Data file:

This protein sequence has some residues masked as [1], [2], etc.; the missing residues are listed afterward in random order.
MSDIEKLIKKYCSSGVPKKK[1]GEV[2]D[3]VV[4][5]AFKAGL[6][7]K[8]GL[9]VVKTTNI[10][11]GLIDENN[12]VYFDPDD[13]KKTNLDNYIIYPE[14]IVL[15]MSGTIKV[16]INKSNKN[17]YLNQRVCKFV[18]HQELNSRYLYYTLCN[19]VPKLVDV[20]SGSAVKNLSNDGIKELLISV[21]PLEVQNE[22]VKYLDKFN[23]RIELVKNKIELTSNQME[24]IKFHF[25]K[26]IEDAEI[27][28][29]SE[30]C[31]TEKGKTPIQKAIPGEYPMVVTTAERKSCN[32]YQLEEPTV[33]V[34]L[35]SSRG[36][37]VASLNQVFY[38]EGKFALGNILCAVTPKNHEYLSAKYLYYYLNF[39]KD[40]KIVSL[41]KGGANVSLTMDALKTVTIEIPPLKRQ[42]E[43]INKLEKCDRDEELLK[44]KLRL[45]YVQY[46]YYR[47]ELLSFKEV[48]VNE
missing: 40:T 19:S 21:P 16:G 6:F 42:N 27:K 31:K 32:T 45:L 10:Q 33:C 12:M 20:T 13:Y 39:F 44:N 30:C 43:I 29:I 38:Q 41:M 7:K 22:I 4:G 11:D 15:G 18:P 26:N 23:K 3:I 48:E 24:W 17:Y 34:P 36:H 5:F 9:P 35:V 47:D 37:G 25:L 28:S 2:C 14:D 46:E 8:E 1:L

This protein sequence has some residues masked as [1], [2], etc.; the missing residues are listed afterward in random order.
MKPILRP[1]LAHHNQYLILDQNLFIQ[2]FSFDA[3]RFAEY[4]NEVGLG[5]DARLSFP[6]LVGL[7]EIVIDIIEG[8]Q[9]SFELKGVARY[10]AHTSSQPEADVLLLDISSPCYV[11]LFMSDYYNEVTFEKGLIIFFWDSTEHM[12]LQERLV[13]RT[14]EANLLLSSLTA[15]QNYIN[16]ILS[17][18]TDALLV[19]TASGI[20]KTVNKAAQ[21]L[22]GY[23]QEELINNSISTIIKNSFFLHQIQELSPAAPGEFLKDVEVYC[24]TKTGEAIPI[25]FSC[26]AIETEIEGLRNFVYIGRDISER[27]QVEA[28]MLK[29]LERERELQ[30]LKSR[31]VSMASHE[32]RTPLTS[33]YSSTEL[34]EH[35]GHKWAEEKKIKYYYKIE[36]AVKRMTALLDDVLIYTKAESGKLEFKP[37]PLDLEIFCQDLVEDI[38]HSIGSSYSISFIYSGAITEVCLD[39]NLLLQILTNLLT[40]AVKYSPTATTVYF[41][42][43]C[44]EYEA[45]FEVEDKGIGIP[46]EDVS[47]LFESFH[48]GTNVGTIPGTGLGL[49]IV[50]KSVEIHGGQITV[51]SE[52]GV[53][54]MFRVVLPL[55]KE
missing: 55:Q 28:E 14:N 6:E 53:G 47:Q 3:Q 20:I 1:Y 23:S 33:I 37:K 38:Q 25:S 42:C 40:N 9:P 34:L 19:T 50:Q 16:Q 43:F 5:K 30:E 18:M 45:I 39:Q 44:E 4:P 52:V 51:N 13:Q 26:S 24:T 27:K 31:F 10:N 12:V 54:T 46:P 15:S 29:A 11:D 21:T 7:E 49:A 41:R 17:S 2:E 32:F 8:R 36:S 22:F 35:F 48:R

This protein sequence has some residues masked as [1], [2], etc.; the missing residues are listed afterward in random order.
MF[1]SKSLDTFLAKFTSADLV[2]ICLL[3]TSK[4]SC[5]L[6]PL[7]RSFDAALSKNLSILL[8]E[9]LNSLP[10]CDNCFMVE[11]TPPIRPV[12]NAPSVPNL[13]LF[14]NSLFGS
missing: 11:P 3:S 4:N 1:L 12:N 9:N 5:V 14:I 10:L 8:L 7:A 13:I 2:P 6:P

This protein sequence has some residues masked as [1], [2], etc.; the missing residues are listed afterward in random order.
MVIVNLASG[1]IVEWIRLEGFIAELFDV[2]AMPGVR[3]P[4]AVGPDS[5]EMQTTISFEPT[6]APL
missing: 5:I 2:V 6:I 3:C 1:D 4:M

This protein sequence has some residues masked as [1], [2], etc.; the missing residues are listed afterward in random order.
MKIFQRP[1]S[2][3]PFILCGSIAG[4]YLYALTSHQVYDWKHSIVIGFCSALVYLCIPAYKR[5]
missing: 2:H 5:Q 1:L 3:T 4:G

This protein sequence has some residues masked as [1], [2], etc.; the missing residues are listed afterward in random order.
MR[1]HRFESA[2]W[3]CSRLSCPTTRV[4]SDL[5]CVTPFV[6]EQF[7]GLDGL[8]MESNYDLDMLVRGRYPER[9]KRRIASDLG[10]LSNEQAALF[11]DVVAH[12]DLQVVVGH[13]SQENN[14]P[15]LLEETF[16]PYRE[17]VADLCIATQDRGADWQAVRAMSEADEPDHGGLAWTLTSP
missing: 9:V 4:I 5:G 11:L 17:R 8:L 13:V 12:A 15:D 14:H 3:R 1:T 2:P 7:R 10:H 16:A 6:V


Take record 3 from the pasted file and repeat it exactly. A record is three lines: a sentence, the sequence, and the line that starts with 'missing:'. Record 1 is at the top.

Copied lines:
This protein sequence has some residues masked as [1], [2], etc.; the missing residues are listed afterward in random order.
MF[1]SKSLDTFLAKFTSADLV[2]ICLL[3]TSK[4]SC[5]L[6]PL[7]RSFDAALSKNLSILL[8]E[9]LNSLP[10]CDNCFMVE[11]TPPIRPV[12]NAPSVPNL[13]LF[14]NSLFGS
missing: 11:P 3:S 4:N 1:L 12:N 9:N 5:V 14:I 10:L 8:L 7:A 13:I 2:P 6:P